SPAIN has suffered over 12,000 daily coronavirus cases – as global infections topped a record 300,000 in one day.
Fears are growing of a second surge of the virus across the world as countries mull new restrictions to stem the spread.
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Large European nations are seeing a significant spike in infections, as France’s daily cases topped 10,000 for the first time on Saturday and Spain’s soared to 12,183 on Friday.
French Prime Minister Jean Castex has declined to announce any nationwide restrictions in response to the rise in cases – despite acknowledging a “clear worsening” in the country’s infection rate.
Spanish authorities, meanwhile, have highlighted the country’s bustling nightlife scene as the cause of the new surge in infections – and have launched a new #EstoNoEsUnJuego (#ThisIsNotAGame) campaign to encourage youngsters to socially distance and avoid crowds.
Both countries have not seen a rise in fatalities – which experts believe is caused by the virus predominantly spreading among young people who are at less risk of severe health complications.
Hard-hit regions of Spain – such as Madrid and Catalonia – have recently seen social gatherings limited to ten people while Murcia limits gatherings to just six.
An increase in testing, particularly in France, could explain the surge in cases in both countries.
But the lack of widespread testing in the early stages of the pandemic make it difficult to compare with the new outbreak – as it is thought that many more people were catching the bug in March but weren’t being tested.
However, the positivity rate – which is the share of tests that return a positive result – has risen to 11 per cent in Spain and 5.4 per cent in France according to tracker OurWorldInData.
The positivity rate is considered a good metric for measuring the extent of the pandemic as it indicates the level of testing relative to the size of the outbreak.
The World Health Organisation said in May that a country does not have the pandemic under control until the positivity rate is lower than 5 per cent.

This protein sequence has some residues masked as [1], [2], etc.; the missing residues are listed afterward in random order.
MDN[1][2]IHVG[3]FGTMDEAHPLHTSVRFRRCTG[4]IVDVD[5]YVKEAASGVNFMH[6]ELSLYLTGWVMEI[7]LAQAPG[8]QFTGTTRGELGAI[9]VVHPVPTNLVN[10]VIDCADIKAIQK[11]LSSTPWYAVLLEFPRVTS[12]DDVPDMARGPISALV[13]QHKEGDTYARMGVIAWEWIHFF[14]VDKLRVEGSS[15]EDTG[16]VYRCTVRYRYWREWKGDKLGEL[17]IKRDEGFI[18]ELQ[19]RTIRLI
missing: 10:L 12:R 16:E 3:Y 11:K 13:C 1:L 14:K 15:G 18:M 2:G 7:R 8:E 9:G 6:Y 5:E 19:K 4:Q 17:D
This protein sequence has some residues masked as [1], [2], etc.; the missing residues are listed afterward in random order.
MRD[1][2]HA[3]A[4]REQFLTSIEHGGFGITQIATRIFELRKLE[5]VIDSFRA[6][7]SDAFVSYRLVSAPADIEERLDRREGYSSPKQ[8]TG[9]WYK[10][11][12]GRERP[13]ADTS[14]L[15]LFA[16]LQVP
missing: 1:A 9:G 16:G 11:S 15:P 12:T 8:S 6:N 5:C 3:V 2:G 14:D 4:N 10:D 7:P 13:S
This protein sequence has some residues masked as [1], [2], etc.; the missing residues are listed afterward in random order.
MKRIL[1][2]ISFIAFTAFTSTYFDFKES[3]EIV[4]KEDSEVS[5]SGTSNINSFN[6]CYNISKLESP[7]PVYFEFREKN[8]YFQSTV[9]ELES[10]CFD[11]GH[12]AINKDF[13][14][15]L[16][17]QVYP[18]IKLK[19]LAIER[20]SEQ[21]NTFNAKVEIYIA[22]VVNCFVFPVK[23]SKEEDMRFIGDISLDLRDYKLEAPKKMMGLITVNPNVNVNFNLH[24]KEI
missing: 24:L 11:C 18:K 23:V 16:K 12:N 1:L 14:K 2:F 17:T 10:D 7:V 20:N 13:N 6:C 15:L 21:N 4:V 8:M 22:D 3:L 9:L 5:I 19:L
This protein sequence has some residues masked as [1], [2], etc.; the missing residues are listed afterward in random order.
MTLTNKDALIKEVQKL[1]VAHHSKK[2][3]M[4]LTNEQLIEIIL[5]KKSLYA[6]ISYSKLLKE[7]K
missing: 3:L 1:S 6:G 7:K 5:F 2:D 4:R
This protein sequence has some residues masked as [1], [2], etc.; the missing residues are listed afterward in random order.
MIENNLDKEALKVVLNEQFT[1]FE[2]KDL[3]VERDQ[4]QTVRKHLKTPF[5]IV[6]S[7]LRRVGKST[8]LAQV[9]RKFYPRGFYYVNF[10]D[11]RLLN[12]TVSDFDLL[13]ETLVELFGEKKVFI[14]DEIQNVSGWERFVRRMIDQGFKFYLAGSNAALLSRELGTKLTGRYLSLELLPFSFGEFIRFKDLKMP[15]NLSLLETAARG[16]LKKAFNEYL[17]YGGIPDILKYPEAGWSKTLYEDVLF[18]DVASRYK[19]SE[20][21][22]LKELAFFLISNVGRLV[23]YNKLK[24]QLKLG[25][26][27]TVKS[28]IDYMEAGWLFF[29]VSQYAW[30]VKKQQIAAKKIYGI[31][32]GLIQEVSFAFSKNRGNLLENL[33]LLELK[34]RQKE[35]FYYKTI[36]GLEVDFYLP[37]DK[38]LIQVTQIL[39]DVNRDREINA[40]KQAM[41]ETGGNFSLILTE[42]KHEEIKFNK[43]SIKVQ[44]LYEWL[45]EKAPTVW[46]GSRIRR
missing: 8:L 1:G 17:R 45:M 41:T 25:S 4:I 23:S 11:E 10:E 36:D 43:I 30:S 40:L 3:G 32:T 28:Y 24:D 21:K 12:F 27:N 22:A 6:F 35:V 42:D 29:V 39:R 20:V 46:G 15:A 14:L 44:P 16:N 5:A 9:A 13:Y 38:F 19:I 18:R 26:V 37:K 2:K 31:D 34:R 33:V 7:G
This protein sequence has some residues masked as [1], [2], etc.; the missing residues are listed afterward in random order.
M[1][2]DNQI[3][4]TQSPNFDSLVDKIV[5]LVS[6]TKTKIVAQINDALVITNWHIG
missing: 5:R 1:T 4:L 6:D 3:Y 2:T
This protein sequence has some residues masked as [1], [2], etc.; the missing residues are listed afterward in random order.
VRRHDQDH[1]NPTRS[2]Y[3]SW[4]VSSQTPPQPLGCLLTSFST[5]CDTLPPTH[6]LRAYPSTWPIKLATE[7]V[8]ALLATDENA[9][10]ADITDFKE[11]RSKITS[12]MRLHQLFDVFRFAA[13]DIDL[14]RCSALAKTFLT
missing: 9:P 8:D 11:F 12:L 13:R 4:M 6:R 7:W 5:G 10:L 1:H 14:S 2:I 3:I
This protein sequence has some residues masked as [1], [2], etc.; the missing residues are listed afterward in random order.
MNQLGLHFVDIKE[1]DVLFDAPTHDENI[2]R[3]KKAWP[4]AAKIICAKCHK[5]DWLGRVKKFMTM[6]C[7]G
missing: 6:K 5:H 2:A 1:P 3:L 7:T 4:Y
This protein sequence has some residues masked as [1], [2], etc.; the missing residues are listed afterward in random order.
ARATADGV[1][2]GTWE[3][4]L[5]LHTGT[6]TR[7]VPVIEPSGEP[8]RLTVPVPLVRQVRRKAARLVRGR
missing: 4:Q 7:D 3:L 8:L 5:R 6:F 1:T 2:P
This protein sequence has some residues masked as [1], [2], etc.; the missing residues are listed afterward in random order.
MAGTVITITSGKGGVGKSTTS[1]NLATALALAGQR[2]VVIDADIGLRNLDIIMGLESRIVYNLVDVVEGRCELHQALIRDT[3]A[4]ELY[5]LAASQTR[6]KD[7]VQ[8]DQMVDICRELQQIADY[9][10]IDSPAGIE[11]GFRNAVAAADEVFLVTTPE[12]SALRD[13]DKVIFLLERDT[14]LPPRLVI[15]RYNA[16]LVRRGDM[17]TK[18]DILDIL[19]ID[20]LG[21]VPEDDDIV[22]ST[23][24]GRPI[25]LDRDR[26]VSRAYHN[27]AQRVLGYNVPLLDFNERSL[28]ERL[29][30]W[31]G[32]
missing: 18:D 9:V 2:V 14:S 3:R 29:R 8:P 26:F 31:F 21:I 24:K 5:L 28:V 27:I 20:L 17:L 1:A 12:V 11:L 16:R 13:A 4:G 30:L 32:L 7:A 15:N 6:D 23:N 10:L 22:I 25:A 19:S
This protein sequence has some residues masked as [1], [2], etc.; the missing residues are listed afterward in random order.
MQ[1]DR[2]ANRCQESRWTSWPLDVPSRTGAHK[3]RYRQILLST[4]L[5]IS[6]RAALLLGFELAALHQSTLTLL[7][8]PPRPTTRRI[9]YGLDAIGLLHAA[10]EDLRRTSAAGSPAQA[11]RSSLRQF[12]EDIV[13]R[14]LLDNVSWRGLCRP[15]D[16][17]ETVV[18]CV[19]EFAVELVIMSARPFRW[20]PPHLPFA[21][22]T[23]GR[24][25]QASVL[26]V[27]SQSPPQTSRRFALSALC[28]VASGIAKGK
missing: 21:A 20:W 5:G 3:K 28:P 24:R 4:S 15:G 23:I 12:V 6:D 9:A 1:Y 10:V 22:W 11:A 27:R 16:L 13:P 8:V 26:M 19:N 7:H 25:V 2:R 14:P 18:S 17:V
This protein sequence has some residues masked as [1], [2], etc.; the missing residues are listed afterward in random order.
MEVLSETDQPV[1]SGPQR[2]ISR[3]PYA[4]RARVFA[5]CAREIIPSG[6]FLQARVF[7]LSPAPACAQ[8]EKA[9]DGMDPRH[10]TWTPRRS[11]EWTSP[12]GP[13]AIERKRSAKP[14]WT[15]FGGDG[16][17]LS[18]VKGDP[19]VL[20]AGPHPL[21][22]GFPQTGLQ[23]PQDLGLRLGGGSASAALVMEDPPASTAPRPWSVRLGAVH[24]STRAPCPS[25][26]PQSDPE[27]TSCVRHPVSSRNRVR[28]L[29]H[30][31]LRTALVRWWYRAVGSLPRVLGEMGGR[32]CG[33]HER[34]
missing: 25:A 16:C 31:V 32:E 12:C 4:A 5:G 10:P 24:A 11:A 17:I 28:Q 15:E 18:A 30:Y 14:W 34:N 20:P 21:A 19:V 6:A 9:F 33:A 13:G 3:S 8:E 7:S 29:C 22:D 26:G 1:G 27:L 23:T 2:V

Other countries in Europe, however, have not seen a notable surge in infections.
Sweden, which controversially chose not to lockdown in March and opted for a strategy of ‘herd immunity’, has seen infections remain stable with its 7-day case rate standing at just 134 as of September 13.
The new outbreaks on the continent come as part of a global surge in cases, with the World Health Organisation reporting a record one-day rise of 307,930 infections in 24 hours.
India saw the largest rise in infections of 94,732 on Sunday, while the US reported 45,523 cases and Brazil recorded 43,718.
President Donald Trump told a White House briefing on Thursday that Spain was struggling with the crisis even more than the US, which has the world’s highest death toll at 198,533.
But Spain’s health minister Salvador Illa hit back: “I don’t think anyone is in a position to teach lessons on this subject. With all due respect to the American nation, especially not its current president.”
Israel is also set to become the first country to impose a second nationwide coronavirus lockdown – which will take place during the Jewish holy day of Yom Kippur.
Prime Minister Benjamin Netanyahu last night announced that schools, restaurants, shopping centres and hotels would shut on Friday for the next three weeks following a surge in Covid-19 infections.
The country, which managed to deal effectively with the first wave of infections in the Spring through a tough national lockdown, has seen its daily case rate surge with over 4,100 infections recorded on September 12.
According to Worldometer, over 929,000 people have died from the virus worldwide.